OIL VIEWSLETTER

Demand worries begin to chip away at crude's surge - Jan. 22, 2021

Though we pride ourselves on generally doing a good job of pointing our readers in the right direction even in the most confounding and noisy of market situations, it’s not often that we have a chance to say we were actually prophetic.

“Raging pandemic will continue to punctuate crude rally” was our headline last week. “Be prepared for a two steps forward-one step back rally in crude, at least through this quarter,” we said in our email note.

This week’s crude price moves bore us out. Need we say more?

We only wish our crystal ball was as clear on the impact the new Biden administration in the US will have on the oil and gas markets. Much of the new president’s green energy agenda is an outline, waiting for the details to be filled in. Much of it will likely evolve in the months to come, shaped by political and economic considerations.

The one concrete move that did come out this week from the Biden White House was the cancellation of the Canada-US Keystone XL oil pipeline. We examine the implications and ramifications.

 

 

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BULLS & BEARS

Dec Bulls & Bears: Neutral near-term, mildly bullish for Q1 - Dec. 9, 2020

After weighing the key price-influencing factors in the global oil markets, our December issue of Bulls & Bears concludes a Neutral view for the short term and Mildly Bullish for the next three months.

For the next few weeks: A succession of regulatory approvals and rollout of Covid vaccines across the world will keep the optimism premium in crude intact. A continuing strong demand recovery in Asia, led by China and India, and the US dollar's steep slide are supportive factors. OPEC+ opting out of a 1.9 mil b/d supply boost from Jan prompted a small relief rally in crude, and the decision has retreated to the sidelines for now. However, a resurgent virus in Europe and the US, the resultant curbs and signs of economic strain are offsetting the positive sentiment from vaccines, leading to an overall Neutral outlook.

Our Neutral outlook corresponds to Brent averaging around $49/barrel, close to today's levels. 

For the first quarter of 2021: The immunisation drive against Covid is expected to gain momentum in the OECD countries as well as major economies Russia, China, India and Brazil. If Covid hospitalisations and death rates start declining, countries could start planning for normalisation of economic activity in Q2 and crude would start pricing that in over Feb/Mar. Despite the arrival of vaccines, governments and central banks will be cautious and keep fiscal and monetary stimulus flowing. OPEC+ tapering of curbs will be neutral if carefully calibrated to market needs. However, vaccines will not be able to deliver herd immunity against Covid in the current winter, and the pandemic will continue to serve as bearish pull in the oil market, which leads to a Mildly Bullish outlook.

Our Mildly Bullish outlook correspondings to Brent averaging around $52/barrel, about 6% above today's levels.

 

ENERGY RADAR

energy radar first report - Jan. 13, 2020

Shortly before the markets opened, US President Donald Trump tweeted that he had authorised the release of stocks from the country’s Strategic Petroleum Reserve if necessary, to keep the y 9.30 am Singapore time (0130 GMT), three and a half hours after trade opened for the week on the CME and ICE futures exchanges, crude had calmed down somewhat, to gains of 10-12% versus Friday’s clsoe. markets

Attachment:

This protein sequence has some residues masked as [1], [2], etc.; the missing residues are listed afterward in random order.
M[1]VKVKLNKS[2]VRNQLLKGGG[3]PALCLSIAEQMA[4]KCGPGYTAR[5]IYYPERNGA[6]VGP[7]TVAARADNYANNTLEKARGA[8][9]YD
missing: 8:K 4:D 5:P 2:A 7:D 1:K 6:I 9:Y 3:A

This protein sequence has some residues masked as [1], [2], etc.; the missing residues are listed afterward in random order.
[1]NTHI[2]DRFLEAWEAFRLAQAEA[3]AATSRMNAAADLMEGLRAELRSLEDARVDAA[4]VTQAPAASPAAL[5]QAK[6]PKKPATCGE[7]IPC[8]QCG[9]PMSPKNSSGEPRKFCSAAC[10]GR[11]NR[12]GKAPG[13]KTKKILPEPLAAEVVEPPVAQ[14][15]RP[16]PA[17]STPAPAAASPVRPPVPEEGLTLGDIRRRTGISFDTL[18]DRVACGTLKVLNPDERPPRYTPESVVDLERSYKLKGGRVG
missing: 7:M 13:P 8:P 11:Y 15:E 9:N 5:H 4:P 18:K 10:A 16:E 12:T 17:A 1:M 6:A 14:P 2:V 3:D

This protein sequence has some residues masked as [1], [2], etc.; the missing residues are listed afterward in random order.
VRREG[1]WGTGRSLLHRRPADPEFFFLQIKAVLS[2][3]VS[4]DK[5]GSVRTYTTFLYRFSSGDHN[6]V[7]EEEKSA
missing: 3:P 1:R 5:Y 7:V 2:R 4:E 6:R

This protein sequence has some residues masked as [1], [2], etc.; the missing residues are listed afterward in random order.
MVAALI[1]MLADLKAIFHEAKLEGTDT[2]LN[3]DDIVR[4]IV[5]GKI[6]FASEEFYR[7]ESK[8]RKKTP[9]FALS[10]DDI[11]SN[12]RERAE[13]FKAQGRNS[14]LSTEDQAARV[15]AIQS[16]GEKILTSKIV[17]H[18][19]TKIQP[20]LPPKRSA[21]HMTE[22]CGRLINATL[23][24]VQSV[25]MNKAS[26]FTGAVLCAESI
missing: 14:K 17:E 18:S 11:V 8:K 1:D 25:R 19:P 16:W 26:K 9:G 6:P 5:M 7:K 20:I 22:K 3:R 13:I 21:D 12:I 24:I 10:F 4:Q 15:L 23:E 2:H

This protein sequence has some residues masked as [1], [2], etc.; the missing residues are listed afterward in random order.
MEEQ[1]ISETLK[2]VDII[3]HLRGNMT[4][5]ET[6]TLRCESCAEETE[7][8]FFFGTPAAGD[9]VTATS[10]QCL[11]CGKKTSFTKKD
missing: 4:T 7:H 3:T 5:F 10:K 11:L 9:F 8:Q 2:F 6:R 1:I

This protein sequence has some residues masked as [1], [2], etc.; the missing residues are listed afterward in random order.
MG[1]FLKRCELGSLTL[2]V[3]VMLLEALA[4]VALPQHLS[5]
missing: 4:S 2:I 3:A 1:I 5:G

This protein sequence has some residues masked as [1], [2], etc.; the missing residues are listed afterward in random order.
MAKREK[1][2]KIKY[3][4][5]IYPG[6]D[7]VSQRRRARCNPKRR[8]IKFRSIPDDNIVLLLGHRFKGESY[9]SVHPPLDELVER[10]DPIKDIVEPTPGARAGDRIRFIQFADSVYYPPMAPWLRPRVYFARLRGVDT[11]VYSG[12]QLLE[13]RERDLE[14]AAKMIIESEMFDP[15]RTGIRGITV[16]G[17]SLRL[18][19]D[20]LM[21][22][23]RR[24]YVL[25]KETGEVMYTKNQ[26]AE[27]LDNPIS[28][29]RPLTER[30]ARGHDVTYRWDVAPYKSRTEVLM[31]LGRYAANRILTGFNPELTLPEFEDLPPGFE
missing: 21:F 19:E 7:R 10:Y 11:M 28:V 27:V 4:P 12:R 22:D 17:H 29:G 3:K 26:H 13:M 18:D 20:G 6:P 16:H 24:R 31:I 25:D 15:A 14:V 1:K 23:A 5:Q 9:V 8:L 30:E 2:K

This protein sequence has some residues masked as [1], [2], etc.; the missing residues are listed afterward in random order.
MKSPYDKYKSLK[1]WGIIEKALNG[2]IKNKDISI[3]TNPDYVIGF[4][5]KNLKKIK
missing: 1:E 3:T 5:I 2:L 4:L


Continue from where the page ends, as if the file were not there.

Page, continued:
BRIEFING NOTES

OPEC+ deal sets stage for a tumultuous start to 2021 - Dec. 4, 2020

After a week of fractious negotiations, the OPEC/non-OPEC alliance decided on Thursday to add a modest 500,000 b/d of supply to the market from January. The market had been expecting a three-month rollover and as the talks dragged on, had started to factor the far more bearish possibilities of a 1.9 million b/d boost, or worse, a second collapse of the alliance and its deal.

 The final outcome did not appear too catastrophic and crude staged a relief rally, slightly surpassing the nine-month highs hit a week ago at Thursday’s settle. Prices spiked at market open in Asia on Friday, but had begun to lose momentum as the day wore on.

As the dust settles on this week’s OPEC+ drama and decision, we expect crude to principally revert to tracking the virus-versus-vaccine duel, alternating between bouts of optimism and pessimism. There will be other characters on the stage of course – a steadily weakening US dollar and signs of the US Republicans and Democrats once again attempting to get behind a second coronavirus relief package. We’ll have more on that in the coming weeks.

In this Executive Briefing Note, we focus on all the dimensions and implications of the OPEC+ deal. Importantly, we would say that while the producers’ alliance is to be lauded for becoming ultra-flexible and fleet-footed to try and keep up with the uncertainties of the pandemic, the decision to review and adjust the production ceiling on a monthly basis – an unprecedented policy shift – could have grave consequences for the market.

 

 

CRUDE IN SIGHT

Crude back under pressure early Fri as Biden stimulus plan faces test - Jan. 22, 2021

Crude futures were sliding early Friday in Asia as optimism over the newly installed Joe Biden administration’s plan to unleash a fresh stimulus package took a knock from early criticism from some Republican lawmakers of the size of the spending.

Republican senators from Alaska and Utah, who were members of the bipartisan group of senators that crafted the $900-billion stimulus package in December, on Thursday expressed doubts over the need for another bill with a $1.9 trillion price tag.

Meanwhile, another set of grim weekly US unemployment numbers released on Thursday served as a reminder of the country’s precarious economic recovery.

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